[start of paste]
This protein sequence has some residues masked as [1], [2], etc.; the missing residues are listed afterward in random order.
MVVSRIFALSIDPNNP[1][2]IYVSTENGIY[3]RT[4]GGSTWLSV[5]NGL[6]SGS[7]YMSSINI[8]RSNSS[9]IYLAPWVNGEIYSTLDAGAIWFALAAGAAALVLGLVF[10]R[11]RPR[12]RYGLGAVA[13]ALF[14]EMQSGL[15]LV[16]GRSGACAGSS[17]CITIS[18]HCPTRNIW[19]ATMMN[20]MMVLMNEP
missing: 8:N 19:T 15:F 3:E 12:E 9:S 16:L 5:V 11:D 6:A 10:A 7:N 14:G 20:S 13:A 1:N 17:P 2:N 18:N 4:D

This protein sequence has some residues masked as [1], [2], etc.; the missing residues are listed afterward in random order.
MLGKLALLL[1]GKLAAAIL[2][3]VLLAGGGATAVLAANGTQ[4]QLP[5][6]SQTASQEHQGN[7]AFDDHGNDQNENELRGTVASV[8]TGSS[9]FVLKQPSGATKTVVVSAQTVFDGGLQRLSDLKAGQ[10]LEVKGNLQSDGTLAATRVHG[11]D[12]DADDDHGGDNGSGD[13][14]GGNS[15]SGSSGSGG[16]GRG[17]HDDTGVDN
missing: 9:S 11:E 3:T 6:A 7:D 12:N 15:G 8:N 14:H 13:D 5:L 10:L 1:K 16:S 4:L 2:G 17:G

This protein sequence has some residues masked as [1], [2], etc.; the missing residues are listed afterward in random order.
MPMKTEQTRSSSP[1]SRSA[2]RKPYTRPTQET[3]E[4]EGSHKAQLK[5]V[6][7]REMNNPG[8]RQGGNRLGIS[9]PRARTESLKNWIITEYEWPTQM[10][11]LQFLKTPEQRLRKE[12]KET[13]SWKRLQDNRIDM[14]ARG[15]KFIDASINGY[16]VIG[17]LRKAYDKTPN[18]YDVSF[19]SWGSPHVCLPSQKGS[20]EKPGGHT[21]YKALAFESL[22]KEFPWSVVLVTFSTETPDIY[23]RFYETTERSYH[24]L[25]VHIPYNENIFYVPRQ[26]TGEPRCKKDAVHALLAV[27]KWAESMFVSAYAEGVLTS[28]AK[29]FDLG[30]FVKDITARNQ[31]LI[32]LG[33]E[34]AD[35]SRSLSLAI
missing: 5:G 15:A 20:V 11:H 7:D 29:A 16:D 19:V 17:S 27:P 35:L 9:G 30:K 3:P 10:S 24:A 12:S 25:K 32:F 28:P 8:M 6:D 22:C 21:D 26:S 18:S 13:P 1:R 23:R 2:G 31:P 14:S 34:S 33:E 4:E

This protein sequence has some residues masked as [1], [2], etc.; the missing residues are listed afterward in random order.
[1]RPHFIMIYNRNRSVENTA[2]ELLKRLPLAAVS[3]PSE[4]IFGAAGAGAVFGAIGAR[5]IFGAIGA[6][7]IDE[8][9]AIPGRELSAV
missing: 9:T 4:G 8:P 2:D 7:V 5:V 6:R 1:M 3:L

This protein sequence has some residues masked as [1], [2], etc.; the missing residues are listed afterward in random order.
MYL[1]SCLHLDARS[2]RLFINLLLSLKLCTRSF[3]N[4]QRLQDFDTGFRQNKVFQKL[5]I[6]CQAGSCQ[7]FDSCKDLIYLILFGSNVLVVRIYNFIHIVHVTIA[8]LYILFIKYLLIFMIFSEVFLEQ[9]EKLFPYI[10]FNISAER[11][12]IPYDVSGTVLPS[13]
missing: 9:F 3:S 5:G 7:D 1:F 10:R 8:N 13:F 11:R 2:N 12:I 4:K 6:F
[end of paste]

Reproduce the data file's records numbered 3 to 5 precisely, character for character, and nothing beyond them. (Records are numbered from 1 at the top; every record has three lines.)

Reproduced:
This protein sequence has some residues masked as [1], [2], etc.; the missing residues are listed afterward in random order.
MPMKTEQTRSSSP[1]SRSA[2]RKPYTRPTQET[3]E[4]EGSHKAQLK[5]V[6][7]REMNNPG[8]RQGGNRLGIS[9]PRARTESLKNWIITEYEWPTQM[10][11]LQFLKTPEQRLRKE[12]KET[13]SWKRLQDNRIDM[14]ARG[15]KFIDASINGY[16]VIG[17]LRKAYDKTPN[18]YDVSF[19]SWGSPHVCLPSQKGS[20]EKPGGHT[21]YKALAFESL[22]KEFPWSVVLVTFSTETPDIY[23]RFYETTERSYH[24]L[25]VHIPYNENIFYVPRQ[26]TGEPRCKKDAVHALLAV[27]KWAESMFVSAYAEGVLTS[28]AK[29]FDLG[30]FVKDITARNQ[31]LI[32]LG[33]E[34]AD[35]SRSLSLAI
missing: 5:G 15:A 20:V 11:H 7:D 29:A 16:D 19:V 17:S 27:P 35:L 9:G 30:K 3:P 10:S 24:A 12:S 25:K 32:F 28:P 8:M 6:D 22:C 21:D 26:S 18:S 13:P 1:R 23:R 2:G 31:P 14:S 34:S 33:E 4:E

This protein sequence has some residues masked as [1], [2], etc.; the missing residues are listed afterward in random order.
[1]RPHFIMIYNRNRSVENTA[2]ELLKRLPLAAVS[3]PSE[4]IFGAAGAGAVFGAIGAR[5]IFGAIGA[6][7]IDE[8][9]AIPGRELSAV
missing: 9:T 4:G 8:P 2:D 7:V 5:V 6:R 1:M 3:L

This protein sequence has some residues masked as [1], [2], etc.; the missing residues are listed afterward in random order.
MYL[1]SCLHLDARS[2]RLFINLLLSLKLCTRSF[3]N[4]QRLQDFDTGFRQNKVFQKL[5]I[6]CQAGSCQ[7]FDSCKDLIYLILFGSNVLVVRIYNFIHIVHVTIA[8]LYILFIKYLLIFMIFSEVFLEQ[9]EKLFPYI[10]FNISAER[11][12]IPYDVSGTVLPS[13]
missing: 9:F 3:S 5:G 7:D 1:F 10:R 8:N 13:F 11:R 2:N 12:I 4:K 6:F